Academic journal article Information Technology and Libraries

The Swiss National Library and Its Environment

Academic journal article Information Technology and Libraries

The Swiss National Library and Its Environment

Article excerpt

Introduction

The International Relations Committee of the Library and Information Technology Association sponsored a program at the American Library Association's Annual Conference in Chicago on June 24, 1995, on the theme "Libraries and Technology in the European Union." The three papers presented at that session provide different views of the role of technology in libraries in the European community, first from the perspective of the director of the Swiss National Library, who examines the environment in than country; second, from the director of the National Bibliographic Service of the British Library, who comments on networking and cooperation there; and third, from an ALA Libarary Fellow in Greece, who shares the trials and tribulations of the search for solutions to the mysteries of the online catalog in the shadows of the Acropolis.

The Swiss National Library, which dates from 1895, initially had the function of collecting Helvetica; later the construction of a union catalog and the creation of a central information service were added to its responsibilities. It achieved much success, but from the 1970s reduced funds and a lack of foresight severely eroded its outstanding role. Following the appointment of a new director in 1990, a team of experts in information and technology was formed, a general review of the library's strengths and weaknesses was carried out, and an automation program was begun. A new policy has had to be defined for the role of a national library in a federal state. It is proposed that the library's responsibilities should include all kinds of information resources and give equal attention to conservation and the provision of services, the latter particularly as an information center for material of Swiss interest. Greatly increased funds and staff are being sought. A new law relating to the National Library that defines its collection policy and prescribes its bibliographic services was passed by the Parliament in 1992. These developments should enable the library to regain a prominent position and lead to a national coordination plan for Swiss libraries. The National Library will seek solutions to the problems posed by multilingualism and national coordination. It will also look for cooperation with other national libraries in Europe and throughout the world.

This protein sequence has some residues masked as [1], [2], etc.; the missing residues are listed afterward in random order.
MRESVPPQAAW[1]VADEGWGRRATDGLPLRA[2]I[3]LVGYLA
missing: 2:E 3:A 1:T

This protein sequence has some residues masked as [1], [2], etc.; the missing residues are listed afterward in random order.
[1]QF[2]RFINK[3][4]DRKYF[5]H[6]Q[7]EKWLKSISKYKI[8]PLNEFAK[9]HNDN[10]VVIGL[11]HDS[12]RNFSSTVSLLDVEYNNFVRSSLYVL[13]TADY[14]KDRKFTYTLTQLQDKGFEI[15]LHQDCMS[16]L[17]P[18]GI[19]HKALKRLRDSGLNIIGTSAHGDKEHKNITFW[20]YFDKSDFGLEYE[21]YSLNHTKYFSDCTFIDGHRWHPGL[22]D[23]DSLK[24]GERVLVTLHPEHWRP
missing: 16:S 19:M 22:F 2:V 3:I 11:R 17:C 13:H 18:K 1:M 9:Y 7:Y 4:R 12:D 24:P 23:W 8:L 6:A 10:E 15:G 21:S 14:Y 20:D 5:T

History

The Swiss National Library was officially opened by the federal government in 1895. The library was entrusted with the responsibility (made law in 1911) of collecting Helvetica produced after 1848, the year of the country's last constitution, and making it available to the public. "Helvetica" refers to any literature produced in Switzerland, written by Swiss authors, or published about Switzerland. Before 1894, Swiss literature was collected by various establishments around the country. In 1928 the National Library was also assigned the responsibility of drawing up a union catalog, with the aim of creating a central information service to meet the exchange needs of libraries. It also meant that any foreign works in Switzerland's libraries could be rapidly located. With this sort of database, it was easy to set up an interlibrary lending system.

From the 1970s onwards, unfortunately, the precarious financial situation of the federal government, on which the library depended, forced it to cut back its services sharply. Drastic budget reductions, a strict freeze on personnel, an inefficient global strategy, and a total failure to anticipate the age of information technology led to a disastrous situation. The smooth and harmonious development previously enjoyed by the institution ground to a complete halt. As the National Library let itself fall further and further behind the other libraries in the country, its role as a leader rapidly eroded.

In 1989, during a period of comprehensive restructuring, the Federal Ministry of the Interior decided to merge its cultural offices. …

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